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NEW YORK -- Several months after successfully getting debit card transaction fees capped, retailers are taking aim at credit card transaction fees.
According to The Street, five million retailers have filed an anti-trust lawsuit against Visa, MasterCard and 13 other large banks (including Bank of America and Citigroup) over the 2-percent interchange fees they charge retailers on credit card transactions. The outcome could cost the defendants billions of dollars and force them to lower the fees.
The case, which will be heard by Judge John Gleeson of the U.S. Eastern District, is set to start in September, according to media reports.
Estimates of the potential cost of a settlement of the antitrust case vary dramatically -- from a few billion dollars into the hundreds of billions, The Street reported. Deutsche Bank research found that a settlement or judge's ruling could take the 2 percent interchange fees banks and card companies charge retailers on credit card transactions to as low as 0.5 percent. That would equal the rate in Australia, but still be higher than the 0.3 percent charged in the European Union, according to a report by Sanford Bernstein analyst Rod Bourgeois.
A Jan. 4 report by Deutsche Bank analyst Matt O'Connor said reducing credit card interchange fees by 75 percent would cost US Bancorp about $1.2 billion of its 2012 revenues -- some four times O'Connor's estimate of revenue the bank lost from the Durbin Amendment. For JPMorgan Chase, the implied cost would be $5.38 billion, more than five times the $1 billion the bank lost to Durbin, according to O'Connor's estimate. For Bank of America, the implied cost would be $3.68 billion, nearly double the $1.9 billion O'Connor estimates the bank lost to Durbin. Citigroup, essentially unaffected by Durbin, would take a $3.02 billion hit if credit card interchange fees fell to 0.5 percent, the news outlet reported.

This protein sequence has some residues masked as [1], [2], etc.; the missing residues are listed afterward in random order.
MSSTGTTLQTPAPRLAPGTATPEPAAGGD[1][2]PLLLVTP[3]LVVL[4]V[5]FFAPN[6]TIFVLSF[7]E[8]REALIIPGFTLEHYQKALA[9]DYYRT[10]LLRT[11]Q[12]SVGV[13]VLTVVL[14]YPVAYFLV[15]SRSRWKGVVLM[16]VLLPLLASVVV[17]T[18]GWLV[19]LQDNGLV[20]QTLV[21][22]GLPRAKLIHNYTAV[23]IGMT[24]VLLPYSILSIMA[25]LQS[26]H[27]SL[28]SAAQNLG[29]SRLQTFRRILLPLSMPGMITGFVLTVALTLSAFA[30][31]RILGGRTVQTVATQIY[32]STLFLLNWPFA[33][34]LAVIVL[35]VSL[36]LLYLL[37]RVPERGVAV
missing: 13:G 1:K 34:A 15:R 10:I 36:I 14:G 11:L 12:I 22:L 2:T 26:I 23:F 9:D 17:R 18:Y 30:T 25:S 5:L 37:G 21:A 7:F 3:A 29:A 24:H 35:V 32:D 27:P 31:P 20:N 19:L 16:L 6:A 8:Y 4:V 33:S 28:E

The plaintiffs include NACS and the National Restaurant Association. The suit argues that the banks, Visa and MasterCard have illegally colluded to charge fees for credit card transactions that are far higher than an open, competitive market would dictate they should be.
Ten individual plaintiffs, including The Kroger Co., Walgreen Co. and some other large chains, have opted out of the class, and MasterCard stated in its latest quarterly earnings filing that it has made "substantial progress" in settlement talks with those plaintiffs, according to the news report.
However, they represent less than 5 percent of the purchase volume of the class plaintiffs, and "there has not been similar progress," with the class plaintiffs, whose settlement demands "remain unacceptable" given the size of the monetary demands and "unacceptable changes to MasterCard's business practices," the company stated in the quarterly filing.